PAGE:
According to this method the maximum value of the density distribution of the larger part is derived and a corrected maximum value of the density distribution of the smaller part is derived from the maximum value of the larger part. The dimension of the smaller part is then derived from the width of the density distribution of the smaller part, at a density value amounting to a predetermined fraction of the corrected maximum value. In an example the full width of the profile of smaller part of the density distribution of an object is measured, not at the half maximum of the density distribution of the profile of the smaller part itself, but at the half maximum of the density distribution of the profile of the larger part.

5. Novelty

D1 describes the construction of computed tomography images of polyester tubes (pipettes) provided with constrictions of different dimensions and filled with an X-ray attenuating liquid. The pipettes simulate vascular constrictions in a patient to be examined, and two pipettes with constrictions of 45% and 85% (Figure 1), corresponding to critical and non-critical artery stenosis, respectively, are examined.

Spiral CT images of the pipettes were made using 12 different scan parameters and scanning techniques, and the results are presented in Figures 3 and 4, respectively for the non-critical and critical artery stenosis.

The diameters of the normal and stenotic portions of the test images were measured from the attenuation profiles, and as measures of tube diameter the FWTM and the FWTA were computed for each profile. The results show that the measured diameters using FWTM and FWTA are consistently too high (Figures 3a, 3b, 4a, 4b).

There is no disclosure in D1 of employing a compensation scheme in which the density profile of a structure that is larger than the object to be measured is used for any reason. For this reason the method of claim 1 is novel over the method disclosed in D1.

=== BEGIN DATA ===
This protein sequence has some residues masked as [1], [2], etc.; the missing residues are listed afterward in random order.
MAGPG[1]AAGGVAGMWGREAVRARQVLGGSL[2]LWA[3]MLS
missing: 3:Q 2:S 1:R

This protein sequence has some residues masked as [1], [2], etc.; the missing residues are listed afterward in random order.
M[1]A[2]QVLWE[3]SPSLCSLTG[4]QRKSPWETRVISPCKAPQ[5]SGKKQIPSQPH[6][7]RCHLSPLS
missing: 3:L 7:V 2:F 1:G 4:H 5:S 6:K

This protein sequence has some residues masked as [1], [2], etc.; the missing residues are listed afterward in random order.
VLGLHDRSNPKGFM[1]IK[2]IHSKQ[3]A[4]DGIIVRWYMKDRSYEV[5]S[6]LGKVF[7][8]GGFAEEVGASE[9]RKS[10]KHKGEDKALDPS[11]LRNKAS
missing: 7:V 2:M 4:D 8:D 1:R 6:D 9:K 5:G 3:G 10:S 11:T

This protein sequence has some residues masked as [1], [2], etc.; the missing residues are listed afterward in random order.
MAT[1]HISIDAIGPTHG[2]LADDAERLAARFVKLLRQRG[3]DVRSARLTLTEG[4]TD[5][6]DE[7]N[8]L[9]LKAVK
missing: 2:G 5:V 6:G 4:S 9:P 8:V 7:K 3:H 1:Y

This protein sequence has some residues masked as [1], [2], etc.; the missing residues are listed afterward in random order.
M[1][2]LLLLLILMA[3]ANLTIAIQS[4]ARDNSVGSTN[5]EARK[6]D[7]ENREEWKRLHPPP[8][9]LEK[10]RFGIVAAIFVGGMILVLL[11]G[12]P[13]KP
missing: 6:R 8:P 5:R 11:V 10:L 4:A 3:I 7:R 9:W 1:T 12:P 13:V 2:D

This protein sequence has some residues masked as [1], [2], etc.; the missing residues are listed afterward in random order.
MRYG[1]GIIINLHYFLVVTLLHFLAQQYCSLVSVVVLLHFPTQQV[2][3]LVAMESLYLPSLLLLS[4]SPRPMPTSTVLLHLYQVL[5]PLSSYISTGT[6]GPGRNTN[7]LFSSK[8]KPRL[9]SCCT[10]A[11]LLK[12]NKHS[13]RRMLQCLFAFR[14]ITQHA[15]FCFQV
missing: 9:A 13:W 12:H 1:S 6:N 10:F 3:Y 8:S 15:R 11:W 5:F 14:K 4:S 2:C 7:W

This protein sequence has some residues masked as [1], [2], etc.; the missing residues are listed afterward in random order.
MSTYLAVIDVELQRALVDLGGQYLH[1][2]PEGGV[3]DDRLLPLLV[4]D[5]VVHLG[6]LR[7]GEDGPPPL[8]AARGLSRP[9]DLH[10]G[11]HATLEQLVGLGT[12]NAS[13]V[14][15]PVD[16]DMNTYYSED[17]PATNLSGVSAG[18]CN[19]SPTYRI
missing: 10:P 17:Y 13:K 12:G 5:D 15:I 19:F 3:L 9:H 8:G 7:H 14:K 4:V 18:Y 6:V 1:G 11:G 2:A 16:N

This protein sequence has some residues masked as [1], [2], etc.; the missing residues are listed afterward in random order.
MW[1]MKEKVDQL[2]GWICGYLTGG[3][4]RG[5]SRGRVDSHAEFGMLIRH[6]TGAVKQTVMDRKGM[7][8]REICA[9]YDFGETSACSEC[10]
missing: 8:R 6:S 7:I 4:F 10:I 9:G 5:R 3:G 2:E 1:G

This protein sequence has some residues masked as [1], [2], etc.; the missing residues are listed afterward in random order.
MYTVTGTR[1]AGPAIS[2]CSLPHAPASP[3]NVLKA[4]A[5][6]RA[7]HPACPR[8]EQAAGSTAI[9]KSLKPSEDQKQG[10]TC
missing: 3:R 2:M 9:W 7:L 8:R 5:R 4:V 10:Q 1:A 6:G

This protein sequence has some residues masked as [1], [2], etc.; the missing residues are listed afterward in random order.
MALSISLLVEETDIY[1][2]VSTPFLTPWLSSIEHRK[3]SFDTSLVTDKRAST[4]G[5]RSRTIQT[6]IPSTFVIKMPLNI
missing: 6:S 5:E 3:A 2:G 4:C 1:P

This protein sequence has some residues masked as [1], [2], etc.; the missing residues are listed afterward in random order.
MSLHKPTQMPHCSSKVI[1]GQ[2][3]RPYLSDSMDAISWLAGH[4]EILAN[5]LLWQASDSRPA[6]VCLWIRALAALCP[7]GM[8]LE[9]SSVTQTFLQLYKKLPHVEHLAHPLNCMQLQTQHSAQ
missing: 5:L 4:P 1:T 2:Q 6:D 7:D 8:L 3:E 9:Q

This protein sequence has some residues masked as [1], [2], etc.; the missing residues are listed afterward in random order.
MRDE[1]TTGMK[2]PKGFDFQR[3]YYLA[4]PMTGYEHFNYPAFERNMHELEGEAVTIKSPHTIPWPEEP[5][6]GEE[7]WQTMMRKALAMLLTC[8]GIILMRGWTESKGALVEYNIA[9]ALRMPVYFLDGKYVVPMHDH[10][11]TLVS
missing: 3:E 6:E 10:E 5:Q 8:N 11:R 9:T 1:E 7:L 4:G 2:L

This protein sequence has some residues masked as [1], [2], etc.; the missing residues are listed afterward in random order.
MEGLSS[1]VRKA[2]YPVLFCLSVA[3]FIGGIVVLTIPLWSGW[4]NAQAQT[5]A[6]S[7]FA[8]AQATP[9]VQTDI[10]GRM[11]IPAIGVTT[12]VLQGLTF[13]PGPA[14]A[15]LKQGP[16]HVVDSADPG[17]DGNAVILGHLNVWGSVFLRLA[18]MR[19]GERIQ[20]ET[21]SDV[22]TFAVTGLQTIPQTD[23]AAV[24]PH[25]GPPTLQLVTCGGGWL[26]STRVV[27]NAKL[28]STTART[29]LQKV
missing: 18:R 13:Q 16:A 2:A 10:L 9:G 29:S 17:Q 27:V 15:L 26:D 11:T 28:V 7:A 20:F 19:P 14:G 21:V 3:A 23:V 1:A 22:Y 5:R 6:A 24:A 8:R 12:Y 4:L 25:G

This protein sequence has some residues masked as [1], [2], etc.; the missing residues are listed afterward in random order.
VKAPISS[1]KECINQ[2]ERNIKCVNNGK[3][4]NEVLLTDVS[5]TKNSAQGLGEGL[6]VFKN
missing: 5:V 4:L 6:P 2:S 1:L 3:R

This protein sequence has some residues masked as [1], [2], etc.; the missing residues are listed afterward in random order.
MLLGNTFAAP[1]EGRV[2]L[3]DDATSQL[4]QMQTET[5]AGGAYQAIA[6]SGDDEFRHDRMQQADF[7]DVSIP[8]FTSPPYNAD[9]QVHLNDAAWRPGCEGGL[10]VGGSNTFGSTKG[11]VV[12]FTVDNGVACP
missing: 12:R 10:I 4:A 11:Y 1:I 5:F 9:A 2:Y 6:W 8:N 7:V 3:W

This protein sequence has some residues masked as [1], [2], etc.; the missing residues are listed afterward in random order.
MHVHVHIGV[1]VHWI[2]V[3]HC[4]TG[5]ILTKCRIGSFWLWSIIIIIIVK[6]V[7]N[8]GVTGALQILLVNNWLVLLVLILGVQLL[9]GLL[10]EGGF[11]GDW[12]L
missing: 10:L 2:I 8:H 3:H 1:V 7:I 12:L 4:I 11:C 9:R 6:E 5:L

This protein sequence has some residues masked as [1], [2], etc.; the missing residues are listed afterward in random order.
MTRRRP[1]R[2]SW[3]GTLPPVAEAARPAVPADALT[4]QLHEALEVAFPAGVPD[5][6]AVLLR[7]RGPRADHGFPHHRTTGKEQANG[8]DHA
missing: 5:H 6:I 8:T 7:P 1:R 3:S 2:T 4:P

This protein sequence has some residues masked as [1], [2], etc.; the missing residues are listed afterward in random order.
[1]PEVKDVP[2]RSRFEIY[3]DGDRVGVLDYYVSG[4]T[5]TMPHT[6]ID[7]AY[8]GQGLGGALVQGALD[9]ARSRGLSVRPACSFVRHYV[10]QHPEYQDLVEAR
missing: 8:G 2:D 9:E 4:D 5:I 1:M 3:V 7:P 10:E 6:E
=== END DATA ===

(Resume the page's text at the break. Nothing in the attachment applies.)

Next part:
6. Inventive step

Although D1 recognises that there are various causes for the underestimation or overestimation of tube diameters in spiral CT, it does not discuss the technical problem of the application as set out in point 4, second paragraph above. Nor does D1 disclose the present solution.

Since neither the problem of distortion of the density profile nor the solution of invoking the density profile of a structure that is larger than the detail of the object in order to compensate for the blurring effect is disclosed in D1 the method of claim 1 involves an inventive step.

7. The same arguments apply to the subject-matter of independent Claims 3 and 4, which claim apparatus for implementing the method of claim 1.

ORDER

For these reasons it is decided that:

1. The decision under appeal is set aside.

2. The case is remitted to the department of the first instance to grant a patent on the basis of the following documents:

- Claims 1 to 4 filed by telefax on 24 January 2006, claim 3 being amended as agreed with the representative by telephone on 26 January 2006

- Description pages 1 and 6 to 10 as published

- Description pages 2, 3, and 4 filed by letter dated 13 May 2005, page 4 being amended as agreed with the representative by telephone on 26 January 2006

- Description page 5 filed by telefax dated 24 January 2006

- Figures 1 to 3 as published.